Interviewing Kosovo Survivors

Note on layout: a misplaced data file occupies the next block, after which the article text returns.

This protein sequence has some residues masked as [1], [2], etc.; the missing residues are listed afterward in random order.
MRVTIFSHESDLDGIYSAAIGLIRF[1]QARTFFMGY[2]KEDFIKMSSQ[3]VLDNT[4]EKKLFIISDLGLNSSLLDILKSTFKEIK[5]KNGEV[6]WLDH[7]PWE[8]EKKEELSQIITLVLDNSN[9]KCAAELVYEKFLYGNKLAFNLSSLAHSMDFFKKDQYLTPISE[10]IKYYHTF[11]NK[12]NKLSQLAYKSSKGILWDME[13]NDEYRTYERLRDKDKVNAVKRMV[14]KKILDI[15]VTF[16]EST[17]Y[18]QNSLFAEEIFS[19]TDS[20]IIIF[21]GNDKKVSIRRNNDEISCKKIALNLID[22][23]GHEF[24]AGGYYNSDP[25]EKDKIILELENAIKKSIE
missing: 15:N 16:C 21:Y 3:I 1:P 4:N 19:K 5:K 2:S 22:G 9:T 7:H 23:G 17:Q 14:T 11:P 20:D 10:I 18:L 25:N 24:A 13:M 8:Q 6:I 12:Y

My involvement with Kosovo was more on the domestic front. I did not travel into the region, but I worked with the refugees that arrived here in the United States, up in New Jersey at Fort Dix. What we did is we—on the behalf, or based on the request of the United Nations Tribunal, we interviewed the refugees as they came to Fort Dix to find out about their experiences. I remember at first thinking that, you know, maybe the refugees would not want to talk to us; maybe it was something that they just wanted to put behind them, forget about, start with their new life. But in fact, it was quite the opposite. They were basically knocking down our door wanting to come in to tell their story. They wanted to be heard. They felt the need to get it off their chest and have someone take it, take that information and do something about it. What that did for us is obviously, as the person taking the interview, it puts a responsibility on you to obviously listen and to take the job seriously, and to note down every possible piece of information that may be relevant and turn it over to the prosecutor of the tribunal. Because these people, they came in to us hoping that we would be able to assist in bringing those responsible to justice.